Tashkent Marigold, from one of my favorite seed companies, Southern Exposure Seed Exchange.
Well, I’ve wasted another perfectly good hour, as the Car Guys would say, going through the umpty-millionth seed catalog, marking every tempting vegetable, herb and flower.
Have I checked which seeds I’ve already ordered? No. Have I checked which seeds I already have? Also no. Were any of these markings made with an eye to the limits of the garden, or for that matter the limits of me?
Of course not, because the truth is the hour wasn’t wasted, it was used as a tranquilizer. Locally, it’s too cold to work in the garden; globally, it’s too hot for the world as we know it to endure. Both of these facts have the potential to be depressing, but just thinking about planting seeds pushes all gloom away.
No matter what else is happening, a seed would rather grow. What could be more wonderful than that?
An ear of Martian Jewels on the stalk – note the rich color of the stem and husk. (See end of post for useful tips on choosing and ordering vegetable seeds).
As far as I’m concerned, this time of year is already plenty busy enough. Had I my druthers, I’d just let the seed catalogs pile up until that lovely lull between Christmas and New Years when most of the baking is safely done but it’s not yet time to go see the accountant.
However. Thanks to the ballooning assortment of esoteric goodies for which not even the largest company has sufficient room, waiting is not an option. Between “last chance” and “limited supply” something unique is going to get sold out soon, and she who hesitates is going to be
Maple Pecan Pumpkin Pie – what is there to say but read on?
As I was saying only a moment ago, here comes Thanksgiving. Time for the Turkey Roundup. Time also for the pumpkin pie – but the Squash Roundup, while rich in recipes (see end of post) does not contain this necessary part of the finale.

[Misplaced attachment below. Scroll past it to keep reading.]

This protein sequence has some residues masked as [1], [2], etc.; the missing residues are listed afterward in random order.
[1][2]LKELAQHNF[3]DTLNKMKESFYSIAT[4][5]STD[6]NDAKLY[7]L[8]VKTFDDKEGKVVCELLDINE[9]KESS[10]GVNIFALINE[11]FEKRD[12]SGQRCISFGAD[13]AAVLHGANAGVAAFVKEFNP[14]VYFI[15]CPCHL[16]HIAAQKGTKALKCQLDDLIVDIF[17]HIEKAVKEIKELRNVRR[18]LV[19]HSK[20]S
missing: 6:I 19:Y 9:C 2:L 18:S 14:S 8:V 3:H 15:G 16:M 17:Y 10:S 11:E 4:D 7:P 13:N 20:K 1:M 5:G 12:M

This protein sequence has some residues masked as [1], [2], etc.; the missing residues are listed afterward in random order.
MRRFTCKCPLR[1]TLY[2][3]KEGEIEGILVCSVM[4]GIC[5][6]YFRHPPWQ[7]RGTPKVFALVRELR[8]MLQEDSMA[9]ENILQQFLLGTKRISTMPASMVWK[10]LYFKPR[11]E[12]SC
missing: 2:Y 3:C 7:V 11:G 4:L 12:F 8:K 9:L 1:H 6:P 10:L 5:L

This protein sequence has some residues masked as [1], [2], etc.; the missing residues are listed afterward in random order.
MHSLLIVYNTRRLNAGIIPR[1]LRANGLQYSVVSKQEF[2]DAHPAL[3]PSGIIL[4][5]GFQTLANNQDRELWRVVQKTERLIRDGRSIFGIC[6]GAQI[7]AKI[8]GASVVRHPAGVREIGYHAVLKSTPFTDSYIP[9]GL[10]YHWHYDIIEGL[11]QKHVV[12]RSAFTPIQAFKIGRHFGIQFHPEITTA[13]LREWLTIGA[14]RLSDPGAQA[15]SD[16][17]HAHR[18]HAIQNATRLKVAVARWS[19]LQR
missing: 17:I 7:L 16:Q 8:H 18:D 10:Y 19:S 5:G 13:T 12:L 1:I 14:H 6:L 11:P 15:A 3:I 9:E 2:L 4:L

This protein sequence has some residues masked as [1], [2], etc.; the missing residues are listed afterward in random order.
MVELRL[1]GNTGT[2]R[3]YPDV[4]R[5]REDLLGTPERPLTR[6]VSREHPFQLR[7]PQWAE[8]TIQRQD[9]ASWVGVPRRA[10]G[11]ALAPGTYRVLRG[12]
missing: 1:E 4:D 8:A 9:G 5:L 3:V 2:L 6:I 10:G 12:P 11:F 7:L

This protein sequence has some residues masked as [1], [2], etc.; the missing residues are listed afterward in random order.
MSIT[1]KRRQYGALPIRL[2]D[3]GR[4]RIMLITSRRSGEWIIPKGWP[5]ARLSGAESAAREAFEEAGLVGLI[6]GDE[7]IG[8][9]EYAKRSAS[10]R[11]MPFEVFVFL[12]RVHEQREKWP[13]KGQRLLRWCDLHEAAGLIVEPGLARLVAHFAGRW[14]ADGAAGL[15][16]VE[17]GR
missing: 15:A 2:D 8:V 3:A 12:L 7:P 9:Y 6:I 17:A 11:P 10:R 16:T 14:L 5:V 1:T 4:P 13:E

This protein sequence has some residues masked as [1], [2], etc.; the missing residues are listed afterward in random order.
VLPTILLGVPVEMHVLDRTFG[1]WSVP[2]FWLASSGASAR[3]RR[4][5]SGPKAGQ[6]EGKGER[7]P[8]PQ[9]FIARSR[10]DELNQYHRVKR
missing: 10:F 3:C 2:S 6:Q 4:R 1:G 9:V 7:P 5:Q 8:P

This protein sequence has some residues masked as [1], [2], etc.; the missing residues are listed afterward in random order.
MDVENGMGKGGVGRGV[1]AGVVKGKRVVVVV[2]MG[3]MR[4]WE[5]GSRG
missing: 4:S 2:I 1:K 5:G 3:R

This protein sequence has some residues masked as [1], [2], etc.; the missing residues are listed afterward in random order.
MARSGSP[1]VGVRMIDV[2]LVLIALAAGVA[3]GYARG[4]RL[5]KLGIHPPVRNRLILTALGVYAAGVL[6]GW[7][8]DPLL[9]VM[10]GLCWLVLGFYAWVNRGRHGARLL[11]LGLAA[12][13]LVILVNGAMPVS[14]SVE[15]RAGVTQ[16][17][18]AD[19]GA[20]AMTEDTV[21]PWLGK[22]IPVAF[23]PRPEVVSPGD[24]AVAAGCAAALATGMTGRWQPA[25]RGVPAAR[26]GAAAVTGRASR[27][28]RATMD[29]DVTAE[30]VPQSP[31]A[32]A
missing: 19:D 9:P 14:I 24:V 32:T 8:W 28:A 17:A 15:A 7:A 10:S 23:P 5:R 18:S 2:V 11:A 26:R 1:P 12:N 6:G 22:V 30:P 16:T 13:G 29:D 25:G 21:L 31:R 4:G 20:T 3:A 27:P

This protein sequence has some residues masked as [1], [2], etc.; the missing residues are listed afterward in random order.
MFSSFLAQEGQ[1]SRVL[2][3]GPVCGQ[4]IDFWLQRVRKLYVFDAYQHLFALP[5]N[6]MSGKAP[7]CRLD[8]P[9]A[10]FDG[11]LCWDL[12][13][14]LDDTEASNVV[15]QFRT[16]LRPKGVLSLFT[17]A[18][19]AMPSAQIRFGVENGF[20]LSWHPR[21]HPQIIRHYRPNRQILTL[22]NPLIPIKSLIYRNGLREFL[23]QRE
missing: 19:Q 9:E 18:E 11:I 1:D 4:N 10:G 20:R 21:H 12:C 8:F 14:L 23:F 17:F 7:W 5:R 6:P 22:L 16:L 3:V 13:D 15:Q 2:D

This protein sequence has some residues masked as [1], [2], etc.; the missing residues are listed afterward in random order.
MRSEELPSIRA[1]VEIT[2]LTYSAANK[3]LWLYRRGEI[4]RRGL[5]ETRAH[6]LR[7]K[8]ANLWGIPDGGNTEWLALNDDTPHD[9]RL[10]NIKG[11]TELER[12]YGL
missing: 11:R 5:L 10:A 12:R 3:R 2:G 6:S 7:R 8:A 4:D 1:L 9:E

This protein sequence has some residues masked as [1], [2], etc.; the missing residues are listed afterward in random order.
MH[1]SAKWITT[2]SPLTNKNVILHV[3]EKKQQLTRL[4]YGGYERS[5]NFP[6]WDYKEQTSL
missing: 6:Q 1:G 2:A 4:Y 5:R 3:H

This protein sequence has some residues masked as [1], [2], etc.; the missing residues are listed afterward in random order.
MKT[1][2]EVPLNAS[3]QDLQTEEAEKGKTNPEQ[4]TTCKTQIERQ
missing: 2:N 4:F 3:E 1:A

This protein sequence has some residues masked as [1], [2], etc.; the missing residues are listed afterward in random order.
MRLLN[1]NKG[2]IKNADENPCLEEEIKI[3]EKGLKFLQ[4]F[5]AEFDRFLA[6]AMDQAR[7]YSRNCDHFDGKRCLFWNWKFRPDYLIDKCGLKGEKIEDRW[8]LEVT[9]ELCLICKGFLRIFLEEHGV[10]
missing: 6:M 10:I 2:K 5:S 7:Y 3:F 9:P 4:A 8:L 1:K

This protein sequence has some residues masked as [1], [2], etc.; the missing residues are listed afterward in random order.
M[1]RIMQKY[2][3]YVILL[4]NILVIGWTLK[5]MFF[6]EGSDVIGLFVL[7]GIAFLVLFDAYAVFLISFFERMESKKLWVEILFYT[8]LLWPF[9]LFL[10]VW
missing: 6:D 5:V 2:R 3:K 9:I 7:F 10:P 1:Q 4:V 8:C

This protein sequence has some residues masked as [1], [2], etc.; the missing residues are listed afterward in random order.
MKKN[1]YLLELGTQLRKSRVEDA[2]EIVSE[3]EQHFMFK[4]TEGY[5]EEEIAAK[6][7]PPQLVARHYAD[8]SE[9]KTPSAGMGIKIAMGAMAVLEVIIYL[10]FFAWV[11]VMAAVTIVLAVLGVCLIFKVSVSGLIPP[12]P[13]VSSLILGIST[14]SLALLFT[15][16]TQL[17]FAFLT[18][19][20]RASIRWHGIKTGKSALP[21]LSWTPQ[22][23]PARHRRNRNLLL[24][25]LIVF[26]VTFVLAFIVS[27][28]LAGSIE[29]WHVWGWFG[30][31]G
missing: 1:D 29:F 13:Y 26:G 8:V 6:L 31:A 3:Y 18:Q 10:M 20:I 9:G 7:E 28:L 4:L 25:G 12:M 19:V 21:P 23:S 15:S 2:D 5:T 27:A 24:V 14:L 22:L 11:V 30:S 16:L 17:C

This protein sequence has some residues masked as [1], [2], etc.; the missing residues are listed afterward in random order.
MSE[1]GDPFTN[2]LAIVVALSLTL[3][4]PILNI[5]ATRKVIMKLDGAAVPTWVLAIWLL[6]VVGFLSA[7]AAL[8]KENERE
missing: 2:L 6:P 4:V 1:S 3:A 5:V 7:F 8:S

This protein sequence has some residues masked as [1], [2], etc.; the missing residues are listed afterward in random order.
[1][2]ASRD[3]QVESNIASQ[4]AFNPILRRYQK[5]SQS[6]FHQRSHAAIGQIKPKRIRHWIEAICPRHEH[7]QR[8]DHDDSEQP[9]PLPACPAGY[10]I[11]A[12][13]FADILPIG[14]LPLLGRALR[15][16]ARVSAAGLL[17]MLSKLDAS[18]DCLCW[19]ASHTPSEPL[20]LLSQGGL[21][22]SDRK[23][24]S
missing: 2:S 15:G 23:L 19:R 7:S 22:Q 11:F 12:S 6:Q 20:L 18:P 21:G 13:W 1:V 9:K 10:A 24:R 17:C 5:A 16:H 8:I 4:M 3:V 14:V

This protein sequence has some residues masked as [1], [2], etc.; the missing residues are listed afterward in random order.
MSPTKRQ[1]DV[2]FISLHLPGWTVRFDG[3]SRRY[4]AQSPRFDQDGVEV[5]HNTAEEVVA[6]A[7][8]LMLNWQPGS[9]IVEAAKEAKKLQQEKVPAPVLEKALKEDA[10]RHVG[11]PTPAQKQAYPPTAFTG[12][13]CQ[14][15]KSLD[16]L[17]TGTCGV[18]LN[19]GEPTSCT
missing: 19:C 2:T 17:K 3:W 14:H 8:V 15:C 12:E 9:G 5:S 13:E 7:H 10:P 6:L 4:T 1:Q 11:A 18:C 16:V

Enter my dear friend Sandy Oliver, food writer, culinary historian and vegetable grower supreme, who just happens to have a great recipe for pumpkin pie in her new book, Maine Home Cooking, published, fittingly, by Downeast Books
How many things can you find in this picture that ought to get put away?
Not much can be done to protect the garden itself – but a quick patrol may well uncover potential missiles.
Flowerpots, empty or full
Solar lights (even with spikes in the ground; heavy rains can loosen them enough for a wind gust to pick ‘em up)
Birdbath bowls not attached to strong bases (also the bases if just standing there)
Thermometers and rain gauges not securely fixed to strong supports.
Statuary, gazing balls, any ornament that weighs less than 40 lbs. (or more, if winds are expected to gust over 75 MPH).
Reduce hazards from:
Tuteurs – if possible to turn on their sides without destroying vines, do that. If the vines are annuals, consider saying goodbye and bringing the supports in.
Wheelbarrows – turn upside down
Tables, chairs and benches – if there isn’t room inside, turn tables upside down; put chairs and benches in the lee of a building with the least wind-catching side up.
Flapping doors on outbuildings – if you have a door with loose hinges or a slider, be sure it’s secured.
I’m sure I’m forgetting something, please add to the list!
for anyone who lives where it has been raining rather a lot lately. All this dampness, combined with cool temperatures, creates a perfect environment for the spread of Late Blight, Phytopthera infestans.
Just to refresh your memory, that’s the disease responsible for major crop devastations from the Irish potato famine of the 1840s to the Eastern US tomato catastrophe of 2009.
Although Late Blight isn’t a fungus, it’s like a fungus in that once you’ve got it, you’re cooked.
No news that the weather is pretty strange lately and that includes in the Hudson Valley, where we’re amassing broken records at a record-breaking pace: the hottest March, the hottest first quarter, and most recently, the hottest April 15th, when it was 91. Another all-timer (at least at our house) is the annual magnolia trashing, this year the earliest by a country mile.
Magnolia in usual late April mode